No natural light is not acceptable. If you put a plant in that room it would die. Human skin needs light too! I would not allow my child to continue in that situation for very long, I would change schools if I had to.

Humidseptember Thu 15-Sep-16 19:46:49

major can you contact the council instead and ask them about this? Rather than the school and other parents?

I mean they may say immediatly NO this is not on...

The council without a doubt will have a list of strict regs for class rooms

FourLittleSpeckledFrogs Thu 15-Sep-16 19:47:14

Message withdrawn at poster's request.

Humidseptember Thu 15-Sep-16 19:54:50

first of all you need to establish safe room parameters, so ask council, ask them, as a matter of urgency.

majorcrowdpleaser Thu 15-Sep-16 20:17:54

Thanks all, I will contact the local authority and the local fire department tomorrow for their advice.

majorcrowdpleaser Thu 15-Sep-16 20:18:36

Thanks all, I will contact the local education department and the fire department tomorrow.

majorcrowdpleaser Thu 15-Sep-16 20:19:18

opps! don't know what happened there!

Believeitornot Thu 15-Sep-16 20:19:55

Also drop a line to the school governors.

magbob Thu 15-Sep-16 20:21:49

Another consideration would be how noisy it would be next to the hall. I am thinking about PE lessons etc.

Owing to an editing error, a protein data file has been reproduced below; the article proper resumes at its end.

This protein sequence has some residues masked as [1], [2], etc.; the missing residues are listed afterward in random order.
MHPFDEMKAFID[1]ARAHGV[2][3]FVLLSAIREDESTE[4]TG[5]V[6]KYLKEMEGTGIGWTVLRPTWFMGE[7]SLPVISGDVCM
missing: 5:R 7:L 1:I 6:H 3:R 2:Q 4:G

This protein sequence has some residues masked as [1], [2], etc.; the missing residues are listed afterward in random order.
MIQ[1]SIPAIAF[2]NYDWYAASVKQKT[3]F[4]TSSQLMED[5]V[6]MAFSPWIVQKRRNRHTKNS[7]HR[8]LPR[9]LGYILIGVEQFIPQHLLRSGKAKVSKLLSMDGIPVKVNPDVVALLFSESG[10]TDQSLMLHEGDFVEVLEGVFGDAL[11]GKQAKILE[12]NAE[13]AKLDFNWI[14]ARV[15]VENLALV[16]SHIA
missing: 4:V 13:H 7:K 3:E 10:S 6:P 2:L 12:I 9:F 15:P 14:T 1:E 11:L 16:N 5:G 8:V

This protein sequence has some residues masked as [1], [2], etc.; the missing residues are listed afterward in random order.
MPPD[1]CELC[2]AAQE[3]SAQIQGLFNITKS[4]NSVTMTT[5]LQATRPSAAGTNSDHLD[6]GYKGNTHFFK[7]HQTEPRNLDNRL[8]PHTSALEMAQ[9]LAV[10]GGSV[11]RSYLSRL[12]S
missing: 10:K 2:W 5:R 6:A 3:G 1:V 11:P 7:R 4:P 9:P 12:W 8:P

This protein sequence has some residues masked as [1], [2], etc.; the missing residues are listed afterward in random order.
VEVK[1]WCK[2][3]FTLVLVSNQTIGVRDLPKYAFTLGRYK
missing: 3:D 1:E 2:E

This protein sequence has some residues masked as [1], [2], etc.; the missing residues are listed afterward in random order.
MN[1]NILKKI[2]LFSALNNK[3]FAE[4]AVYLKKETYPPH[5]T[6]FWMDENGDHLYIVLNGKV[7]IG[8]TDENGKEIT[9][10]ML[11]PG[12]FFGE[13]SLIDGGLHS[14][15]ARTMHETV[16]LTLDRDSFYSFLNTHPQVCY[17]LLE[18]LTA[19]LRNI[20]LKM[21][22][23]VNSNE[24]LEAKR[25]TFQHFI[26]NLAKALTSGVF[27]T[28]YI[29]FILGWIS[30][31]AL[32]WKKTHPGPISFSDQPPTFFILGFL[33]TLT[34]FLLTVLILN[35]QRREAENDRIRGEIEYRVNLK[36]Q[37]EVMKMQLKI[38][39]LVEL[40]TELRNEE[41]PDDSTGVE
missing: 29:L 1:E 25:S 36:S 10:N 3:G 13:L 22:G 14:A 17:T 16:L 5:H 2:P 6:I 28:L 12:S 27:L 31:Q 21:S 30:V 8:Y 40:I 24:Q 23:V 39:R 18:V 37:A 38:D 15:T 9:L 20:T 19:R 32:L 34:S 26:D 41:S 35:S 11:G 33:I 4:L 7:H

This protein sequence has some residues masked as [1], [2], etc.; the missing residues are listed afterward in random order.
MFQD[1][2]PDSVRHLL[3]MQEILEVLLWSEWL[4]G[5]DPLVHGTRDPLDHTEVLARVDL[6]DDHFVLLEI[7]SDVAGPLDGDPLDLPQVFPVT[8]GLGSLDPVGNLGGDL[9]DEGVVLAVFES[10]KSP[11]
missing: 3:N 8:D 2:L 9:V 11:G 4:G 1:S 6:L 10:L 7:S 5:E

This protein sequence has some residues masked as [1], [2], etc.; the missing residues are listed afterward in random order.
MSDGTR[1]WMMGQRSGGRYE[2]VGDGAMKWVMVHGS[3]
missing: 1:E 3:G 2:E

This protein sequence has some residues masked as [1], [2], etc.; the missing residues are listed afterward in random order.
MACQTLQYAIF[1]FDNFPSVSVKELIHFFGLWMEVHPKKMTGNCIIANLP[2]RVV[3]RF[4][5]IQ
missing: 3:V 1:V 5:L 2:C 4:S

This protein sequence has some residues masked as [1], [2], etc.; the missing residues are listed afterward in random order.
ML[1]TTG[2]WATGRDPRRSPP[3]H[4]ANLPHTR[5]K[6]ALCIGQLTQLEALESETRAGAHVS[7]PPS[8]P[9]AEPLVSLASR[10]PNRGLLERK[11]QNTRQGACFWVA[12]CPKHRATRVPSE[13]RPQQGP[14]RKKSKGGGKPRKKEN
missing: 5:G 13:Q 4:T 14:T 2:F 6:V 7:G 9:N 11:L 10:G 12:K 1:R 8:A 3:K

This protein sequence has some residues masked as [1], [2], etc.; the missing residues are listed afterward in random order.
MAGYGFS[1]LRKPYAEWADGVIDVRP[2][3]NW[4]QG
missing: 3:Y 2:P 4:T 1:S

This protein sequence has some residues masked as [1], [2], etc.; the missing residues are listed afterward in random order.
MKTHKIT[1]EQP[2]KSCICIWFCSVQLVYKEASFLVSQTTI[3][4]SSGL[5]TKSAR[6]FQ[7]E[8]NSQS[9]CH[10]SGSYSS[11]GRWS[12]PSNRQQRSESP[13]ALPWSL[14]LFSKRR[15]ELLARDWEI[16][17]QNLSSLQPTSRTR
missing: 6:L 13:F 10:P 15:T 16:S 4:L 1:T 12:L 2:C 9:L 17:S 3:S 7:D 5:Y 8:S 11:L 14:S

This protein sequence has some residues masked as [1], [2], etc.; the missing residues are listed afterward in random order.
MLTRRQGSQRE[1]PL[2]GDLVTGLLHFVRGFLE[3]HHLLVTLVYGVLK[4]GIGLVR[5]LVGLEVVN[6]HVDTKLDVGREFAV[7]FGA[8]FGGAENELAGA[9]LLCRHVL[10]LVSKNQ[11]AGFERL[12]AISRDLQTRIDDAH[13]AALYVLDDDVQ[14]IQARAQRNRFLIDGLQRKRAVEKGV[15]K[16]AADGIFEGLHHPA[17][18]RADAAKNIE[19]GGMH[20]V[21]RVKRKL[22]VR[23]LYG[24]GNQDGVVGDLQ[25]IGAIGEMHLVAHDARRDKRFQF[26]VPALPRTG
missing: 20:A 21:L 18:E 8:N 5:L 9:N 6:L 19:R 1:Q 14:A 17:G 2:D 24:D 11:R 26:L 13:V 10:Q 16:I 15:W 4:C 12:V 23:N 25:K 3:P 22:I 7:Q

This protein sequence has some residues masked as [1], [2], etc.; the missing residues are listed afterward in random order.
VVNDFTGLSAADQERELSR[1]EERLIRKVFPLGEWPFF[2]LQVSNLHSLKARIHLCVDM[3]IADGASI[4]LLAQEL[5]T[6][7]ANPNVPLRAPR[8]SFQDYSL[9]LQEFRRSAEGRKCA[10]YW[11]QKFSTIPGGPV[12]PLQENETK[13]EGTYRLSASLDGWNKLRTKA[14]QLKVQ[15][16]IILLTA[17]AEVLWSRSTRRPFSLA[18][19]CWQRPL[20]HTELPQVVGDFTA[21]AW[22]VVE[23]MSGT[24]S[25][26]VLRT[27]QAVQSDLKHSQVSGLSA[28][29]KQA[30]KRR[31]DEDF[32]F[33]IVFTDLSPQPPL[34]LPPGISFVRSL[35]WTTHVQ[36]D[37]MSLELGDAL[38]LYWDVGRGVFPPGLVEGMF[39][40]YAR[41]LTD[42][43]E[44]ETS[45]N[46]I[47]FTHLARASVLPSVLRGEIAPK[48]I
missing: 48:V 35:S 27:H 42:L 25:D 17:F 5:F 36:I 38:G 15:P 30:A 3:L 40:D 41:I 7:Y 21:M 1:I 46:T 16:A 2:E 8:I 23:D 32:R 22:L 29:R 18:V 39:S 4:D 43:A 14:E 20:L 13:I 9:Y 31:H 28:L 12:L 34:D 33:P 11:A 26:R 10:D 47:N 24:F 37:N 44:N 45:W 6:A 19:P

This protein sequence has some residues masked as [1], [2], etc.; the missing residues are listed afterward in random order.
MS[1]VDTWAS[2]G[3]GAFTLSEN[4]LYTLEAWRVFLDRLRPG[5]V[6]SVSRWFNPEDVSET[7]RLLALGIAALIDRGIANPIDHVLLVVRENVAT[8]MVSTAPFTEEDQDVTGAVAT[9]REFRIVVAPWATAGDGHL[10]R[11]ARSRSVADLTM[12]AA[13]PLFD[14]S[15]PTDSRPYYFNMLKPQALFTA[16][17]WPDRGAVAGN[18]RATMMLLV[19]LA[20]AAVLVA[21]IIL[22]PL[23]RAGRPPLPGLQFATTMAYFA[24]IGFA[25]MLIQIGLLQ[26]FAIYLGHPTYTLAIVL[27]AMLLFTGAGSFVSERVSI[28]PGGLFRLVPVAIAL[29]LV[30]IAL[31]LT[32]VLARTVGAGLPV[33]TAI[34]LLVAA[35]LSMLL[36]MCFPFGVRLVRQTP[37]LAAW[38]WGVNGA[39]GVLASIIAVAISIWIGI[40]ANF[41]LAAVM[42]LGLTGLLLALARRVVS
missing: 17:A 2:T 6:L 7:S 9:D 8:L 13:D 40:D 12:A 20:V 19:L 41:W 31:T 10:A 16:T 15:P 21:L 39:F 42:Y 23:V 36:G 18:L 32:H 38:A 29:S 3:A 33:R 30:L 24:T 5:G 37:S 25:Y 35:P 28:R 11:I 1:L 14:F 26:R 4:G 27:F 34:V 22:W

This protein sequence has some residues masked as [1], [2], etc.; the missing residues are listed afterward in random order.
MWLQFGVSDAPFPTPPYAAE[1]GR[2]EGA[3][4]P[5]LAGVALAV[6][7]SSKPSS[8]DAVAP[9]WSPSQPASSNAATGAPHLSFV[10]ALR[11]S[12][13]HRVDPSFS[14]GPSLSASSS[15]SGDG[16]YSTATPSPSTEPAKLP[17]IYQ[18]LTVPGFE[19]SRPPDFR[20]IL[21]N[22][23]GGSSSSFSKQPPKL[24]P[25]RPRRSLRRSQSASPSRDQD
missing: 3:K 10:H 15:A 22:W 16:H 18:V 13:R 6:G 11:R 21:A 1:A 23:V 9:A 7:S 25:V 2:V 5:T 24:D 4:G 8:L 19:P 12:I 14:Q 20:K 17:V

AmeliaLeopard Thu 15-Sep-16 20:34:54

It is possible that the set up does meet fire regulations. But it does sound very unusual (I used to work in this area), so fire service is probably best. They really do know what they are talking about. Governors can be helpful, but quite often they just follow the Head's lead.

I like to think that schools comply with health and safety legislation, but I know from experience that isn't always the case. A local secondary tried to implement a genuinely dangerous evacuation strategy to reduce the inconvenience of false alarms, and it only got changed back because the teachers point blank refused to implement it.

Even if it does meet safety requirements, lack of natural light cannot be conducive to mental wellbeing of young children.

a7mints Thu 15-Sep-16 20:40:40

Those numbers must be wrong- if the smallest class is 17 there will be well over 100 kids.

why? it might be a junior school with only 4 yr groups

AmeliaLeopard Thu 15-Sep-16 20:43:54

To put your mind at ease til it is sorted though, schools are actually surprising low risk for fires starting. Particularly primary schools, and particularly during the school day. They are covered in fire detectors which go off for even a very small fire, leading plenty of time for evacuation. In addition, school children evacuate far quicker than (for example) adults in an office. It is worth pursuing, but don't panic too much.

chickenowner Thu 15-Sep-16 20:45:39

I can't imagine that the class teacher likes it much either!

treaclesoda Thu 15-Sep-16 21:05:57

OP didn't say the school had 7 teachers. Loads of schools near where I live only have three or four teachers.